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The Four Seasons Hotel Montreal unveiled

Georgina Johnston
06 Feb 2020

Lemay and Sid Lee Architecture’s Canadian building combines classic elegance and contemporary style

At the heart of Montreal’s iconic Golden Square Mile, against the backdrop of Mount Royal, lies the Four Seasons Hotel Montreal. With a total surface area of 35,000m², the 18 storey multifunctional building includes a 169 room hotel, 18 private residences and 3,250 m² of commercial spaces. 

Designed by Lemay and Sid Lee Architecture, the Four Seasons Hotel Montreal building stands out with its streamlined, uniquely off set volumes and richly textured accents that embody the luxury and refinement of the world famous hotel banner. Its interiors and exteriors are also carefully integrated with the historic Holt Renfrew Ogilvy complex. 

 Upon entering, visitors are greeted with a spectacular 5.5m high lobby, which extends into the adjoining commercial spaces, creating a distinctive overall experience for the hotel's residents and guests.

 At the heart of the building, an immense atrium is open to residents and hotel guests, who can appreciate Pascale Girardin's majestic artistic installation, Contemplation. The atrium’s reflective walls ensure privacy as their mirroring effect magnifies the work of the art’s depth, generating an infinite indoor landscape. 

The lower floors respect the pedestrian scale and link the project to its streetscape, as the remaining three facades integrate on an urban scale with Sainte Catherine and Crescent Streets and De Maisonneuve Blvd. 

The overriding importance of integrating the building with its environment is reflected in several ways, sometimes assertive, sometimes subtle, and gives the project its relevance and longevity. The architecture draws its source from the spirit of place, its history, its community, to ultimately enhance the cityscape. 

E. Pelletier, architect, senior partner and design principal at Lemay.

The building's angles define its hospitality, residential and commercial vocations. The first floors are topped by an imposing 500 guest ballroom with a massive terrasse that offers magnificent views of the Leonard Cohen mural and Mount Royal.  

At the tallest part of the building, as of the 14th floor, the facade extends outwards. Crowning the entire building, this overhanging volume is dedicated to prestigious private residences and their spacious terraces offering breathtaking river, mountain and skyline views.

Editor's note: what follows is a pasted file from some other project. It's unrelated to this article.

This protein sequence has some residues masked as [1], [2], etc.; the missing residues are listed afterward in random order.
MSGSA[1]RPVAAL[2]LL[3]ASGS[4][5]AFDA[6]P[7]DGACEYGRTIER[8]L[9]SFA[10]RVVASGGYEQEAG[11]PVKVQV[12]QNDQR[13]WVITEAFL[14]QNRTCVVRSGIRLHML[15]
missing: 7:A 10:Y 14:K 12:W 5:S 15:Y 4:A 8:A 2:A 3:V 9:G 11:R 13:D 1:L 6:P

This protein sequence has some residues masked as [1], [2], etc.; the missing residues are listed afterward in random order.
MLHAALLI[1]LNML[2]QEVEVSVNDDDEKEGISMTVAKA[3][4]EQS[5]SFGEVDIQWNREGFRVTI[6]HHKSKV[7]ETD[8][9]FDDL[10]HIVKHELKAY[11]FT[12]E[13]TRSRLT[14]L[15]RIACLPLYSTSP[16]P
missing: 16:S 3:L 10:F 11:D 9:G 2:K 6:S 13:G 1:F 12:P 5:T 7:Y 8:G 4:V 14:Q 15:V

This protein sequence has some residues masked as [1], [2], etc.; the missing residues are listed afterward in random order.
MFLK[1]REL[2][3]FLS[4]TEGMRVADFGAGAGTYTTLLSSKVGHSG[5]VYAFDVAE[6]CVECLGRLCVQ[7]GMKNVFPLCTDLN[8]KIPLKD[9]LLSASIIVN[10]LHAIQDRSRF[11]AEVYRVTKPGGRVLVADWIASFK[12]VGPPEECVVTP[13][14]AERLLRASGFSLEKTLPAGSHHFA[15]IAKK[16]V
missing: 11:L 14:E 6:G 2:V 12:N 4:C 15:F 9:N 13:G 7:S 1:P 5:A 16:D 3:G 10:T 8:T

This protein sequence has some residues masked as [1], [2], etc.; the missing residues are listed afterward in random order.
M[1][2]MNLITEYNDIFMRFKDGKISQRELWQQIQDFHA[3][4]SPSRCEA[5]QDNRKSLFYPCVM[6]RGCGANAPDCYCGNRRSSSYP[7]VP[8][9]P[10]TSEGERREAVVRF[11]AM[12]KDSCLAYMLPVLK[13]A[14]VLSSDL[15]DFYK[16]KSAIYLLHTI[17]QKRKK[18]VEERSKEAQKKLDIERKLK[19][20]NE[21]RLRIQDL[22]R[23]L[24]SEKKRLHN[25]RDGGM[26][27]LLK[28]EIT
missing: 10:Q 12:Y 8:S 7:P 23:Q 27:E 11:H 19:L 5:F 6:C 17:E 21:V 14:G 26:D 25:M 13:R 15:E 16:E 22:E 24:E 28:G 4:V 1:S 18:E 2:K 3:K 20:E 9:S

Boldly swathed in black, the tower captures light differently on each floor and interacts with Montreal's ever changing character. The effect is accentuated by each façade’s golden bas-relief dividing the main volume according to its interior functions. This golden rift changes the aspect of the building; it emerges through the volume, folds inwards and spreads vertically by creating a thin blade in the centre of the building.

The main challenge of the project was to create a space that could properly host such an iconic brand and seamlessly embody its values and ambitions at all levels. The building offers a strong presence in its neighborhood with a volume that reflects the different scales of the surrounding buildings, complemented by a series of insertions, a sought-after materiality and refined details. 

M. Leblanc, architect, partner at Sid Lee Architecture.

The exterior envelope is a glass curtain wall whose opaque elements have been reduced to a minimum. Every component has been carefully considered to enable maximum fenestration; at nightfall, the dark colour of the glass lays a delicate veil over the interior spaces and creates a subdued appearance. 

The envelope’s materials also contribute to the project quality. The glass walls’ fine and precise assembly gives rise to an ethereal and almost immaterial impression. The granite of the side facades reflects the rhythm of the glass panels while its varying textures come to life under the influence of ambient light. Stately and meticulously sculpted, timeless and modern, the new complex personifies quality and style in the exhilarating, cosmopolitan city that is Montreal. 

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